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Last Call: What are some ways to enhance the takeout or food delivery experience?

Illustration for article titled Last Call: What are some ways to enhance the takeout or food delivery experience?
Last CallLast CallLast Call is The Takeout’s online watering hole where you can chat, share recipes, and use the comment section as an open thread. Here’s what we’ve been reading/watching/listening around the office today.

Yesterday, we reported the most delightful story of a brewery in Virginia that’s sending delivery people out bearing six-packs and dressed as Left Shark from Katy Perry’s 2015 Super Bowl halftime performance. People love Left Shark, and people love beer, so it only made sense to wed the two. But this delivery gimmick has some added benefits for the brewery: the costume keeps the delivery person more protected during mandated social distancing, and the stunt nets the brewery an extra $25 whenever customers request it. In times like this, that extra $25 really means something.

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Similarly, Hamburger Mary’s in Chicago has set up Drag Queen Drive Thru, in which your burger is whisked to your car for curbside pickup by a drag queen. Hamburger Mary’s doesn’t appear to be charging extra for this perk, but the novelty keeps the restaurant at the top of customers’ minds and possibly incentivizes them to place orders.

And then, of course, there’s Boober, a Portland-based service employing nearly topless strippers to deliver food from the Lucky Devil Lounge strip club. (They wear pasties, which are the mammary equivalent of a face mask and gloves.) I can’t imagine people went to the Lucky Devil just for the pub grub before COVID-19, but now there’s a reason to order some of its pulled pork for delivery. It also helps keep the strippers employed.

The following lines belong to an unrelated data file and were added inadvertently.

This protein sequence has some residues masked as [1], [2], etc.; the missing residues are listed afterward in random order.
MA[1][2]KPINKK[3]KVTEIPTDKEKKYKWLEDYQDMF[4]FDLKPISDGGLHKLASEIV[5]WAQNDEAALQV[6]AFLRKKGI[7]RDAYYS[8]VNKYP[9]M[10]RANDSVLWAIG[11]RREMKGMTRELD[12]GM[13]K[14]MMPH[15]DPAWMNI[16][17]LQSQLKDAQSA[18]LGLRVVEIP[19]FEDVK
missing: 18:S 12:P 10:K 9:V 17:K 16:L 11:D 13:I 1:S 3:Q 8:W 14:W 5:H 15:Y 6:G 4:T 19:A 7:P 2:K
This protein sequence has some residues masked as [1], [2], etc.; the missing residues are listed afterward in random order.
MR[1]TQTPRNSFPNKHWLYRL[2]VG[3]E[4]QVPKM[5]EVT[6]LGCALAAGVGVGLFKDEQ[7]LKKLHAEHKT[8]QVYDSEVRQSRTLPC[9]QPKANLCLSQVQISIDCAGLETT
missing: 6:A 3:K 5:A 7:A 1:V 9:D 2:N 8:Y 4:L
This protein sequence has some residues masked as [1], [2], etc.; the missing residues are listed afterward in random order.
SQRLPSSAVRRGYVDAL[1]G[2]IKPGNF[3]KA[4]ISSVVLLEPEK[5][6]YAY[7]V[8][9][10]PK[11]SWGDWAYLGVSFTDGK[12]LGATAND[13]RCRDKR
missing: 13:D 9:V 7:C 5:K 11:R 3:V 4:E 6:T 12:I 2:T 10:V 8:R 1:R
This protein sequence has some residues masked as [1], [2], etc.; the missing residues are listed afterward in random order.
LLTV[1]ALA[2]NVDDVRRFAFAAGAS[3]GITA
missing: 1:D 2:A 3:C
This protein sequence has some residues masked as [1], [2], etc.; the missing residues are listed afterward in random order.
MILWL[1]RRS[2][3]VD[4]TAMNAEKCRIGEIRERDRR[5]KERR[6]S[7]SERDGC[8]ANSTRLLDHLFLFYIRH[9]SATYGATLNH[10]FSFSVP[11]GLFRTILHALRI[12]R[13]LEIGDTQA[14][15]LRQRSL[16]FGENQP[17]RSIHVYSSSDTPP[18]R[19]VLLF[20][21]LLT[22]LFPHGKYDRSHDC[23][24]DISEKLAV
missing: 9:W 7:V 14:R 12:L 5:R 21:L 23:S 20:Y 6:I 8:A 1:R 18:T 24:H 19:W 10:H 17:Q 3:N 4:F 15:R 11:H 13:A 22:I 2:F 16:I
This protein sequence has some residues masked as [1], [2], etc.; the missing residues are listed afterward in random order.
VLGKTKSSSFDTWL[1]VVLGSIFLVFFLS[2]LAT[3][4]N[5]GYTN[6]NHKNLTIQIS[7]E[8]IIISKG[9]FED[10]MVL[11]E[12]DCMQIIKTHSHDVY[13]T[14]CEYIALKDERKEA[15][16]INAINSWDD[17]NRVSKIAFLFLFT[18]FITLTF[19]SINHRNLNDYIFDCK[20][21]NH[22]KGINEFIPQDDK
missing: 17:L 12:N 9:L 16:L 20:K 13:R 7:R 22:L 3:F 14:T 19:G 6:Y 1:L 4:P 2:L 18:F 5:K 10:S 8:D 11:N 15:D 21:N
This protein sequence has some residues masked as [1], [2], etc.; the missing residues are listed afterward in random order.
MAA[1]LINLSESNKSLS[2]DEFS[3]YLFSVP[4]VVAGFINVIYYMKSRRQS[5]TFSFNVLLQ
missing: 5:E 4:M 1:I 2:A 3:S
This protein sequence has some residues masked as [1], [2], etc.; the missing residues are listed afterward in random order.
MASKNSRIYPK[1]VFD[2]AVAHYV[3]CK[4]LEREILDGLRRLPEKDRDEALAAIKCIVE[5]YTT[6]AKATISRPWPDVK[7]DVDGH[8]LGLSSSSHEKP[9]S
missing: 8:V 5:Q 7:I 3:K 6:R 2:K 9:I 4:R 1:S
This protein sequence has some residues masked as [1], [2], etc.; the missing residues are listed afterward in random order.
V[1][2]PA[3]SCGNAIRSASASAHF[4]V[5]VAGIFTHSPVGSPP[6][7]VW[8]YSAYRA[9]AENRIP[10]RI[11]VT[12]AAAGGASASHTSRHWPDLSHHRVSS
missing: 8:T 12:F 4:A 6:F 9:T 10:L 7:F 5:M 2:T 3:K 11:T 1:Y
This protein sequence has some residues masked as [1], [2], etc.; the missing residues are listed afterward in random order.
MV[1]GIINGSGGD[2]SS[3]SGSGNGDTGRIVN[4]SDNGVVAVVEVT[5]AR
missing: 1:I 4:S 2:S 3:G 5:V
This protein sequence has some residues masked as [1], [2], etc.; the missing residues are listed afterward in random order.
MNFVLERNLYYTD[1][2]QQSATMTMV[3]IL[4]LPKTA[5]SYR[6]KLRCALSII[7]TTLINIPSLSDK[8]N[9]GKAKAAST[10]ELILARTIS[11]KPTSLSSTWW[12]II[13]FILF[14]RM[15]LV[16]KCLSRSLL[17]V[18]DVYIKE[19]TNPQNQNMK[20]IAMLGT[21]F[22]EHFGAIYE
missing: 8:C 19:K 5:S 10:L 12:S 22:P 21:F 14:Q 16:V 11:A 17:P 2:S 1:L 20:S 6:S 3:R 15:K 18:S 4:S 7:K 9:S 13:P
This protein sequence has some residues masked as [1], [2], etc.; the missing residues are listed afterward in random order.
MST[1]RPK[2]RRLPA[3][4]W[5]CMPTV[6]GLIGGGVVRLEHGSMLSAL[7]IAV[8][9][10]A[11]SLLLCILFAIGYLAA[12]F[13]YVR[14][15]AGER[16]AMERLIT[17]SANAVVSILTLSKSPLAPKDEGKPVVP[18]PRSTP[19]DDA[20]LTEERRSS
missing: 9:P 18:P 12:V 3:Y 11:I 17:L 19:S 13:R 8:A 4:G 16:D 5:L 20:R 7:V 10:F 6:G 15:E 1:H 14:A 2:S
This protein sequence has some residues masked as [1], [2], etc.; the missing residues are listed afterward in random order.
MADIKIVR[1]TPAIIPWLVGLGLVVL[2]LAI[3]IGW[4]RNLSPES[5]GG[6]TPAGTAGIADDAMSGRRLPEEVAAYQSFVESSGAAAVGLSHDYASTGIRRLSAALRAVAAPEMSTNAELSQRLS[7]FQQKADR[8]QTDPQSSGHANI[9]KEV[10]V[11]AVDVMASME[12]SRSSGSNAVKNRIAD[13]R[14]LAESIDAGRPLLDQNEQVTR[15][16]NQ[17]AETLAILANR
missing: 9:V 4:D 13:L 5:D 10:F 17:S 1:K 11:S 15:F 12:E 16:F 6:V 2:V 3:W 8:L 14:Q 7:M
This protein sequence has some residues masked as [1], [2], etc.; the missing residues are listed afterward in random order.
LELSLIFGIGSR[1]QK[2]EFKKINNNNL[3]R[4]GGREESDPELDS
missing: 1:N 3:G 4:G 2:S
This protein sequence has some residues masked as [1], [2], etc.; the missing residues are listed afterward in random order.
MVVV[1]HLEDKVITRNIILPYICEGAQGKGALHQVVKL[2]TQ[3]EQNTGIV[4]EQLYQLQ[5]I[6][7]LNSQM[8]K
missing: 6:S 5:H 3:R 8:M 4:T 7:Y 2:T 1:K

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If necessity is the mother of invention, then the current state of the restaurant industry begs for a burst of ingenuity on the part of owners and employees—and everywhere you look, there are other examples of creativity in the midst of crisis: bonus deliveries of toilet paper and beer, elaborate games with your pizza, donations to charity. Do you have any similarly clever ideas for how to add value to the delivery or takeout experience? Anything that might make supporting local businesses utterly irresistible? Here are some of mine:

  • Boozegrams delivered to your friends and loved ones with a personalized note, like flower delivery
  • Reserve a time slot for a professional curbside yogi to guide you through three minutes of breathing exercises, assuring you in a soothing voice that everything is fine (this isn’t food-related, but oh how I think it could help)
  • Option to have your online orders of staples, such as toiletries and paper towels, delivered straight to your local craft store, where for an additional fee the employees will gift-wrap everything before sending it along to your house for an unboxing party
  • Groceries (non-breakable ones!) dropped off at your door by two babies just learning to walk (it’s a baby race)(okay, fine, I guess this violates child labor laws)(but admit it, that would be fun to watch)(On second thought, it should probably be two puppies pulling small wagons instead)

What’ve you all got?

Marnie Shure is editor in chief of The Takeout.

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DISCUSSION

alittlestitious
ALittleStitious

Our HEB (Texas’ favorite grocery store) is packaging and selling local restaurant’s popular dishes as heat and serve meal kits. 100% of the profits go back to the restaurant. They have delivery and curbside pick up of groceries which has been a literal life saver.